Established diabetes blockbusters Avandia from GlaxoSmithKline (up $0.15 to $52.29, Charts) and Actos from Takeda are facing Food and Drug Administration fallout and slipping market share, according to a Morgan Stanley report, over concerns that the drugs might increase heart attack risks. However, the level of risk that these drugs might pose is still being determined.
These drugs are major earners - with 2006 sales of $3 billion for Avandia - and they already carry warnings of heart failure risks. Andrew von Eschenbach, an FDA commissioner, said during House testimony June 6 that the current warnings could soon be increased to the most severe "black box" warnings.
Meanwhile, on June 13, the weight loss drug Zimulti from the French company Sanofi-Aventis (up $0.37 to $41.70, Charts) was unanimously shot down by an FDA panel of advisors. Zimulti, also known as Acomplia and rimonabant, is already approved in more than a dozen countries, most of them in the European Union, but the FDA advisers were concerned about risks of suicidal thoughts and behavior.
The panel's vote is non-binding, but FDA regulators follow the direction of their advisers most of the time.
The FDA will decide July 26 whether the drug merits approval. Whether or not Zimulti gets approved relates to the diabetes market because the drug has been studied as a treatment for that disease, as well as for smoking cessation. Also, obesity is major problem for diabetics - thus the industry term "diabesity" - so anything dealing in weight loss is relative to the market.
Approval of Zimulti could be the first step in creating another diabetes competitor, but analysts say this scenario is unlikely. "Acomplia [Zimulti, rimonabant] does appear to be dead in the U.S.," said Schott of Bank of America, in a recorded message to industry-watchers.
Other players in the diabetes market include the newly-launched drug Januvia, from the New Jersey-based Merck & Co. (up $0.96 to $51.20, Charts, Fortune 500), which analysts see as a potential blockbuster. In addition, Amylin is experimenting with a weight loss drug combination. But analysts aren't expecting major studies concerning these drugs at the conference.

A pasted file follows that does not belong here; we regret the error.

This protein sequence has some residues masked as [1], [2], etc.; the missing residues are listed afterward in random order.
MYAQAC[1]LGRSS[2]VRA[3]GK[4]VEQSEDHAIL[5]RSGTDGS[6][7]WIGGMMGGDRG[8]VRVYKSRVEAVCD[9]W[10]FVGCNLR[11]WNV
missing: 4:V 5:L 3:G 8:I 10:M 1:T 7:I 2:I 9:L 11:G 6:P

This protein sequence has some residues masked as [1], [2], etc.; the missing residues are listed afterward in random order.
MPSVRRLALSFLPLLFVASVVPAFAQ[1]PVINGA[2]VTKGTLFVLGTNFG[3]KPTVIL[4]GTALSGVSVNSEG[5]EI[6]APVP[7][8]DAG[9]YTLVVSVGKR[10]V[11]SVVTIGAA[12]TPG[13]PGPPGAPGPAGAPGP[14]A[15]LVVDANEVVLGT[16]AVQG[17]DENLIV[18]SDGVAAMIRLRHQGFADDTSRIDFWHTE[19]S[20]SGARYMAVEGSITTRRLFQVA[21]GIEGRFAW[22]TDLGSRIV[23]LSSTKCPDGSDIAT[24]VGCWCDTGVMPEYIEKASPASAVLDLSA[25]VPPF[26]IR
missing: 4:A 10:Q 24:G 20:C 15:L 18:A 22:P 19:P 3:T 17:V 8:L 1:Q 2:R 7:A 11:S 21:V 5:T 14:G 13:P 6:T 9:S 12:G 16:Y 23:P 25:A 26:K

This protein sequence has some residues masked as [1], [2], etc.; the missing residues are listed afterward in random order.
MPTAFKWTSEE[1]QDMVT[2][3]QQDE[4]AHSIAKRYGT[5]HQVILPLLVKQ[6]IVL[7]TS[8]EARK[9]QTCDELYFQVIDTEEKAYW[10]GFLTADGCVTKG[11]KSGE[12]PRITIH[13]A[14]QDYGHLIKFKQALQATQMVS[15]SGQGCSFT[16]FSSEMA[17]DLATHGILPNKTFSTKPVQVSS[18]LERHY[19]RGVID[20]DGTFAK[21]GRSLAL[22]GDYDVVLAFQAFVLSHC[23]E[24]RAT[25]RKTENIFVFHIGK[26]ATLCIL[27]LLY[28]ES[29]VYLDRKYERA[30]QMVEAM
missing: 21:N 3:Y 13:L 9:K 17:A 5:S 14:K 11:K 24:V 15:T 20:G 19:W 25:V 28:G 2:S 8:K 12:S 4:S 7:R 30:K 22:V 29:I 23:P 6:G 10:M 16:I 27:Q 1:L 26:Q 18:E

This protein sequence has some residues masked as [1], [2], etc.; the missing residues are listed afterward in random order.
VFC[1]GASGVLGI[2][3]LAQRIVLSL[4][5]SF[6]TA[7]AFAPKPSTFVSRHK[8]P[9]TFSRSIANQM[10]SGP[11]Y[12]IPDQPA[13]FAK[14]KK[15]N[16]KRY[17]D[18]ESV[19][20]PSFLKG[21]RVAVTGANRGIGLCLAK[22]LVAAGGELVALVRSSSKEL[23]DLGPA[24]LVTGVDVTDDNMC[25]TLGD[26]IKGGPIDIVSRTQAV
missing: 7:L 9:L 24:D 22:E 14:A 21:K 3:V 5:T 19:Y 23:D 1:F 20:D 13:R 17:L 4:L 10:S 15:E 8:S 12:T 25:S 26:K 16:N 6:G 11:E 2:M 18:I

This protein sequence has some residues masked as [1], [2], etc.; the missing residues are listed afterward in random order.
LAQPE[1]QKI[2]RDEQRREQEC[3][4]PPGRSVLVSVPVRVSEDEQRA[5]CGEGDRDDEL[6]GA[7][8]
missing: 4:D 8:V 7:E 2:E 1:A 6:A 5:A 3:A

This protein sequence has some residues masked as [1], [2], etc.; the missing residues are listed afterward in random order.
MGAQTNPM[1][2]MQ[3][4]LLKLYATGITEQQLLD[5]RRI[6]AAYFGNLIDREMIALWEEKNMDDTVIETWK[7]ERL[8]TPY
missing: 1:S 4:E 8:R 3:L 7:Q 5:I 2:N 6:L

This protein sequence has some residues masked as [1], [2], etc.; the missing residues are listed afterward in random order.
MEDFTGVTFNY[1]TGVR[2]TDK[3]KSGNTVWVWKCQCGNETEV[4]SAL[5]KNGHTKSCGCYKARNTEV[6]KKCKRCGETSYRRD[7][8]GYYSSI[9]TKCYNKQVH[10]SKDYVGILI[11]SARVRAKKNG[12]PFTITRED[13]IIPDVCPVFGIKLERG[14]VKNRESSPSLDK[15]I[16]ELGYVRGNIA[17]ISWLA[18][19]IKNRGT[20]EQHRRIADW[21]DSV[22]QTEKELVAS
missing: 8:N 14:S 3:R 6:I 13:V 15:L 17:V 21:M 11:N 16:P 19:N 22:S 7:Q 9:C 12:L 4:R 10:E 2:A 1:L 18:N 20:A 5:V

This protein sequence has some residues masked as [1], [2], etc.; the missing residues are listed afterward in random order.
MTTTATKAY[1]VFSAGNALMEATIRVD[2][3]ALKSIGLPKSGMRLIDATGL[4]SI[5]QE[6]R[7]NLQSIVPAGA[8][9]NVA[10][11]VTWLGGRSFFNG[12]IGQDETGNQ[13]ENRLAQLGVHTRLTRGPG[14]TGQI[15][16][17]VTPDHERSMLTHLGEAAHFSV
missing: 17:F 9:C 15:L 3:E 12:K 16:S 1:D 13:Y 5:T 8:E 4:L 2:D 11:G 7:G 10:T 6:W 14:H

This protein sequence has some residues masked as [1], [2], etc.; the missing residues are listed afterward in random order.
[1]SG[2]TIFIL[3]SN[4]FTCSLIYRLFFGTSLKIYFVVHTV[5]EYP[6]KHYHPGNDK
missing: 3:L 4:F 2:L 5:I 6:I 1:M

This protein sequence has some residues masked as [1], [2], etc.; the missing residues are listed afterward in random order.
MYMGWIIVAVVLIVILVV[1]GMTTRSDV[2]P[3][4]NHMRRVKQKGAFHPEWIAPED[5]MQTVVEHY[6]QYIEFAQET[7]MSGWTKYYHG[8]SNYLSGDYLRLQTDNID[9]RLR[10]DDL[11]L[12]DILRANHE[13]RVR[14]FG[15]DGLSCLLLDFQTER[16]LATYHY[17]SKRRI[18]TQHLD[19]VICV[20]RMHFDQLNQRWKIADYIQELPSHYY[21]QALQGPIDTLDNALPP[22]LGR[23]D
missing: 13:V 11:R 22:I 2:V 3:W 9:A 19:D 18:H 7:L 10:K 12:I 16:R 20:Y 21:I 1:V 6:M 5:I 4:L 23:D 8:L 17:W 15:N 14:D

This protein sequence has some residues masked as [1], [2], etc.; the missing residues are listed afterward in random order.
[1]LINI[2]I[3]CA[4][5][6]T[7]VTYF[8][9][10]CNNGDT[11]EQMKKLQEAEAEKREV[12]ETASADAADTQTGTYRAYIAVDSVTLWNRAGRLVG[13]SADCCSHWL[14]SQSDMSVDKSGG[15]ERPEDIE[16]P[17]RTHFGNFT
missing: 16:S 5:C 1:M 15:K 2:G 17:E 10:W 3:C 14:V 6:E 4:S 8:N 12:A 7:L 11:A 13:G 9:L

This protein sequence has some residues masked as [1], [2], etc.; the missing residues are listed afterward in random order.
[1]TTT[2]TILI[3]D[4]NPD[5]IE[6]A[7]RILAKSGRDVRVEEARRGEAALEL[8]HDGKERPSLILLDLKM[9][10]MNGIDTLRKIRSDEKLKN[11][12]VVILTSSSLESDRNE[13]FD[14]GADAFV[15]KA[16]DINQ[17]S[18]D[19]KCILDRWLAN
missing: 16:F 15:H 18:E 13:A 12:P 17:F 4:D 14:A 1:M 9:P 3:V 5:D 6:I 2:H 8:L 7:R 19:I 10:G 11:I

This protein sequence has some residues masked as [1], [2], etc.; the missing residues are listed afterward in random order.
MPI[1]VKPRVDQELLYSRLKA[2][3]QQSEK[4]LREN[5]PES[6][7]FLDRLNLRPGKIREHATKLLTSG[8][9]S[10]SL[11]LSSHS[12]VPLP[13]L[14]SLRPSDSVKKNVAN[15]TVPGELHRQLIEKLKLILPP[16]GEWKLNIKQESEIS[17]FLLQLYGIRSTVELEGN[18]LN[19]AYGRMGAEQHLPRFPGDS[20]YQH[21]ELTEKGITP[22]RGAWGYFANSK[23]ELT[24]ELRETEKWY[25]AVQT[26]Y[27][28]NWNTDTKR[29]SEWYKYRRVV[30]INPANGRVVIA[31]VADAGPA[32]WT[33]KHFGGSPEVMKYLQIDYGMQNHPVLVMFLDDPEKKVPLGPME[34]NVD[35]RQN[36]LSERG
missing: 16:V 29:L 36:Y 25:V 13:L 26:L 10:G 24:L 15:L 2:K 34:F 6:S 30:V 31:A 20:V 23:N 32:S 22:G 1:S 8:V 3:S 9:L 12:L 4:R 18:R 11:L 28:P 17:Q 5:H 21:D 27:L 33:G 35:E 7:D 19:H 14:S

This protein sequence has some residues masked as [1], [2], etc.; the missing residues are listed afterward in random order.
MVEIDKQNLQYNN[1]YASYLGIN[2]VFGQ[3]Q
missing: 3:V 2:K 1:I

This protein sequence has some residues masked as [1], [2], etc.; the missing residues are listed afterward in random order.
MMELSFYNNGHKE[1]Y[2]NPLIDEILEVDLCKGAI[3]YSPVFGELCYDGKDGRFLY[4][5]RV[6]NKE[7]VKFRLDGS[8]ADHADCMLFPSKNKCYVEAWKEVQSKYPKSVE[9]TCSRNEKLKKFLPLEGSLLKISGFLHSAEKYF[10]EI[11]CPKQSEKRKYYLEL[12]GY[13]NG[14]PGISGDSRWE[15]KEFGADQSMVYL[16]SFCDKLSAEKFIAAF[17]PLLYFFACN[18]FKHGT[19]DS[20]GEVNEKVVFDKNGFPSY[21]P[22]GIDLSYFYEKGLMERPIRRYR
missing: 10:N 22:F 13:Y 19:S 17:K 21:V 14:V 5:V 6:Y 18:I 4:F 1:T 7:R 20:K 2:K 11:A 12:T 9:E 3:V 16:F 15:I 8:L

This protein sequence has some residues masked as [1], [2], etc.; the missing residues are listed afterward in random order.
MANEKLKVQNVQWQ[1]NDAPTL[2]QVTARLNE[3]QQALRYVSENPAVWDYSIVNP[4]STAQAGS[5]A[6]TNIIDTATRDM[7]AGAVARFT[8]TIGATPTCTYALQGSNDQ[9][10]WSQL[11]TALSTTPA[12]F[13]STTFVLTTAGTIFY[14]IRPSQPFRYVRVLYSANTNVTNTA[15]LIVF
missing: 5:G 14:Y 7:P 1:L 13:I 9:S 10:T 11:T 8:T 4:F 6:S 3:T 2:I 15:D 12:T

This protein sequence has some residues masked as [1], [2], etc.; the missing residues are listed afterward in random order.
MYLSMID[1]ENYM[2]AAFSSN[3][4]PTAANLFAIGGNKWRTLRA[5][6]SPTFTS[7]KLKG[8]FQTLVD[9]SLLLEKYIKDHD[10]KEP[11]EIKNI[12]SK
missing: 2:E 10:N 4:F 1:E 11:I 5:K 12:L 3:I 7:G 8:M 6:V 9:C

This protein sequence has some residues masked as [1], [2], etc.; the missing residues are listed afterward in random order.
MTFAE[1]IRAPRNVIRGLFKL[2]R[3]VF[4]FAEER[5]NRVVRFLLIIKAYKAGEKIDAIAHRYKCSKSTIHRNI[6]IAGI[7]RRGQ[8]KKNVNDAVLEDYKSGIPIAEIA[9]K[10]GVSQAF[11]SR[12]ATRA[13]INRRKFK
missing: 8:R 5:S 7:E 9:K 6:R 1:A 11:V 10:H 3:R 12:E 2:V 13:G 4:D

Pfizer Inc. (up $0.21 to $26.60, Charts, Fortune 500) plans to release study results on its product Exubera, the first form of inhalable insulin to enter the market. This device, which allows diabetics to breath insulin instead of injecting it, was considered a potential blockbuster until the product hit lackluster sales after its postponed launch in 2006.
Other companies are working on inhalable insulin devices, including Mannkind Corp., Lilly, Akermes, Inc., Novo Nordisk and Aradigm, but these products are still experimental.
Also at the conference, Bentley Pharmaceuticals will announce study results for its experimental "intranasal" device Nasulin, which delivers insulin through the nose and not the lungs, like Exubera. This device is still years away from potentially entering the market.
More than 90 percent of diabetics are type 2, which typically occurs later in life and strikes the baby boomers most acutely. Poor dietary practices, leading to bad health is often to blame for the onset of type 2. The rarer type 1 is more serious, and usually emerges in children and adolescents.